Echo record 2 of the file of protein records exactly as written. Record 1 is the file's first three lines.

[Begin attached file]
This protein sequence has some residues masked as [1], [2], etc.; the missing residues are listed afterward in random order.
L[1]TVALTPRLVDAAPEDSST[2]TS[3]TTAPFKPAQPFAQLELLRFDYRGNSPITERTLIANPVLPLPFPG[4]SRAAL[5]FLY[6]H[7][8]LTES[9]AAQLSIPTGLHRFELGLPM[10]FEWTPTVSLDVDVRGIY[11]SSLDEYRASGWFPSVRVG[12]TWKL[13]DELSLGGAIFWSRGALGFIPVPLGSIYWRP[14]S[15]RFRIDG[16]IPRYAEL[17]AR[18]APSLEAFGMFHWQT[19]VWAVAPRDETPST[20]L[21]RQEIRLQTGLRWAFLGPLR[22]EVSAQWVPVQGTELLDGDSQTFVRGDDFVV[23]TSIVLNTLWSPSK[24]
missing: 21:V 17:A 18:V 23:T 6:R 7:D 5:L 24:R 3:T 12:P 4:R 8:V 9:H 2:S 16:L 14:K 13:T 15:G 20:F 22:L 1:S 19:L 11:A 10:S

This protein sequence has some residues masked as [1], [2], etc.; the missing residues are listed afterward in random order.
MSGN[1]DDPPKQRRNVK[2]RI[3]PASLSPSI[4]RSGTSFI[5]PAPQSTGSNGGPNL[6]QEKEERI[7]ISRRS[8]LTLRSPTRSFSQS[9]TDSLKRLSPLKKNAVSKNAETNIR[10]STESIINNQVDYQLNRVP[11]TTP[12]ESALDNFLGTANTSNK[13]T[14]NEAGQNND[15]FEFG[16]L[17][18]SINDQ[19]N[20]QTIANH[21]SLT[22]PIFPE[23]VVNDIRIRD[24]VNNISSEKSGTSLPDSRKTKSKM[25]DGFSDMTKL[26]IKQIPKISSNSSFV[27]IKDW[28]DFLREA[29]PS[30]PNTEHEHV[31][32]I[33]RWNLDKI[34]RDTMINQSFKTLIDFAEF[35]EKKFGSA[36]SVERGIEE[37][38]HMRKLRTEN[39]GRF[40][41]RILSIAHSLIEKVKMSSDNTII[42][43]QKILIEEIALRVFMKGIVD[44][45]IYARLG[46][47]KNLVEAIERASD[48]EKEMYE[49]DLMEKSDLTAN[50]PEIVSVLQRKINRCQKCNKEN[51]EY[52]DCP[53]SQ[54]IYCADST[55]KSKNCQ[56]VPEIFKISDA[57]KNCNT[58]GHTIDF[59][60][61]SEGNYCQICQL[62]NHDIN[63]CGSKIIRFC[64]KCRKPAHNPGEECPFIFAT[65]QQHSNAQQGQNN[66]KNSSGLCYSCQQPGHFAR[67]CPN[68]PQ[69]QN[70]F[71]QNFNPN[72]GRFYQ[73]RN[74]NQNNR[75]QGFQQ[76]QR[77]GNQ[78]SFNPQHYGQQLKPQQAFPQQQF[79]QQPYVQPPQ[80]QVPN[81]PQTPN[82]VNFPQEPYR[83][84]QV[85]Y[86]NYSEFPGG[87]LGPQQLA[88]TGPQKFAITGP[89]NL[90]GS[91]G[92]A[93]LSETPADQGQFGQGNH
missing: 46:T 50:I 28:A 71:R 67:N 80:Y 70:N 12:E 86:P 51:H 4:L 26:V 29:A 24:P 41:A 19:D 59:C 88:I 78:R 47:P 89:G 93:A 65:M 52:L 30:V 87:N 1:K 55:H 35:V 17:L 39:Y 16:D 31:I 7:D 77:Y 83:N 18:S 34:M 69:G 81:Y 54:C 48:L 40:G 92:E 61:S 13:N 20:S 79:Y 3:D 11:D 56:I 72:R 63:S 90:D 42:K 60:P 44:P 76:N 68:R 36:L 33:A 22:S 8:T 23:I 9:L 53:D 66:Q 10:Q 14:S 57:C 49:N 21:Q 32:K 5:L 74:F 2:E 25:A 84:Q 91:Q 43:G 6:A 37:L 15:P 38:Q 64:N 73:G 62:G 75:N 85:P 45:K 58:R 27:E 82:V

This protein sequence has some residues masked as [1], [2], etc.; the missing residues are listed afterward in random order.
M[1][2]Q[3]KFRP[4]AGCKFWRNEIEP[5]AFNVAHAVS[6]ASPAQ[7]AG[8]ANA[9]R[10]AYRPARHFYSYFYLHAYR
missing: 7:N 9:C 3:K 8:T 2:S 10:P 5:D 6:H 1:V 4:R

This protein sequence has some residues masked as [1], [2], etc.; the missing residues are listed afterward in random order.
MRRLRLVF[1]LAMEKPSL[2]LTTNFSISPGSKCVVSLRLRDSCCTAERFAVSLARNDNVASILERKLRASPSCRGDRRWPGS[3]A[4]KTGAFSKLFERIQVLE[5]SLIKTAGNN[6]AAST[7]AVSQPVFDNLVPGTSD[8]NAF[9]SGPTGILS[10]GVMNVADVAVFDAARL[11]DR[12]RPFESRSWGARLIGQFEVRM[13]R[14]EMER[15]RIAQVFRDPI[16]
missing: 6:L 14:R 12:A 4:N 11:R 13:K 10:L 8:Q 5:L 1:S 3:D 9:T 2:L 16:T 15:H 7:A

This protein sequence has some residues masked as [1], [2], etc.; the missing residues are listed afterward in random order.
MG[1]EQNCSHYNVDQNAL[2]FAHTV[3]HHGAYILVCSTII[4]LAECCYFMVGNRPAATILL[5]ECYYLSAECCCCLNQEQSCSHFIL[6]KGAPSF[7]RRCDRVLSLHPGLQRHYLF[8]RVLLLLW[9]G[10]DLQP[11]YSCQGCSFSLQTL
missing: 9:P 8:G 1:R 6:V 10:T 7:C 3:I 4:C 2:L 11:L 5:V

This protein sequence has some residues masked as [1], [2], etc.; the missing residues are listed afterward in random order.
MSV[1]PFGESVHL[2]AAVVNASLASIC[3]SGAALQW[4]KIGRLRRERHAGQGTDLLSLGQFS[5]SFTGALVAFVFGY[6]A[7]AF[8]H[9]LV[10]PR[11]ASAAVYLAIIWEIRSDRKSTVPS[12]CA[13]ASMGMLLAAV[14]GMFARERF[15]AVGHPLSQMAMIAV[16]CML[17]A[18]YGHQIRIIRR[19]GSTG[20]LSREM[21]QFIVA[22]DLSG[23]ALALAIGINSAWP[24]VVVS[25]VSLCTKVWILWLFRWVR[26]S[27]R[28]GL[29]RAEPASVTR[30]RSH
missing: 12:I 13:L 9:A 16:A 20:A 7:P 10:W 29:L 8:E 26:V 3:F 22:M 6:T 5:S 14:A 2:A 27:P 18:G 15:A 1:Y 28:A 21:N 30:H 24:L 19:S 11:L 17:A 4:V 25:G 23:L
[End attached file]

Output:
This protein sequence has some residues masked as [1], [2], etc.; the missing residues are listed afterward in random order.
MSGN[1]DDPPKQRRNVK[2]RI[3]PASLSPSI[4]RSGTSFI[5]PAPQSTGSNGGPNL[6]QEKEERI[7]ISRRS[8]LTLRSPTRSFSQS[9]TDSLKRLSPLKKNAVSKNAETNIR[10]STESIINNQVDYQLNRVP[11]TTP[12]ESALDNFLGTANTSNK[13]T[14]NEAGQNND[15]FEFG[16]L[17][18]SINDQ[19]N[20]QTIANH[21]SLT[22]PIFPE[23]VVNDIRIRD[24]VNNISSEKSGTSLPDSRKTKSKM[25]DGFSDMTKL[26]IKQIPKISSNSSFV[27]IKDW[28]DFLREA[29]PS[30]PNTEHEHV[31][32]I[33]RWNLDKI[34]RDTMINQSFKTLIDFAEF[35]EKKFGSA[36]SVERGIEE[37][38]HMRKLRTEN[39]GRF[40][41]RILSIAHSLIEKVKMSSDNTII[42][43]QKILIEEIALRVFMKGIVD[44][45]IYARLG[46][47]KNLVEAIERASD[48]EKEMYE[49]DLMEKSDLTAN[50]PEIVSVLQRKINRCQKCNKEN[51]EY[52]DCP[53]SQ[54]IYCADST[55]KSKNCQ[56]VPEIFKISDA[57]KNCNT[58]GHTIDF[59][60][61]SEGNYCQICQL[62]NHDIN[63]CGSKIIRFC[64]KCRKPAHNPGEECPFIFAT[65]QQHSNAQQGQNN[66]KNSSGLCYSCQQPGHFAR[67]CPN[68]PQ[69]QN[70]F[71]QNFNPN[72]GRFYQ[73]RN[74]NQNNR[75]QGFQQ[76]QR[77]GNQ[78]SFNPQHYGQQLKPQQAFPQQQF[79]QQPYVQPPQ[80]QVPN[81]PQTPN[82]VNFPQEPYR[83][84]QV[85]Y[86]NYSEFPGG[87]LGPQQLA[88]TGPQKFAITGP[89]NL[90]GS[91]G[92]A[93]LSETPADQGQFGQGNH
missing: 46:T 50:I 28:A 71:R 67:N 80:Y 70:N 12:E 86:P 51:H 4:L 26:V 29:A 24:P 41:A 19:D 59:C 88:I 78:R 47:P 89:G 93:A 65:M 52:L 30:V 87:N 1:K 55:H 35:V 17:L 39:Y 16:D 31:I 7:D 77:Y 83:N 18:S 34:M 69:G 81:Y 54:C 48:L 40:G 92:E 61:S 13:N 20:S 79:Y 3:D 11:D 56:I 72:R 63:S 90:D 42:K 60:P 44:P 76:N 68:R 36:L 33:A 22:S 8:T 23:I 9:L 53:D 66:Q 10:Q 14:S 57:C 49:N 21:Q 32:K 5:L 74:F 2:E 25:A 84:Q 91:Q 43:G 6:A 37:L 15:P 38:Q 64:N 73:G 62:G 75:N 85:P 45:K 58:R 27:E 82:V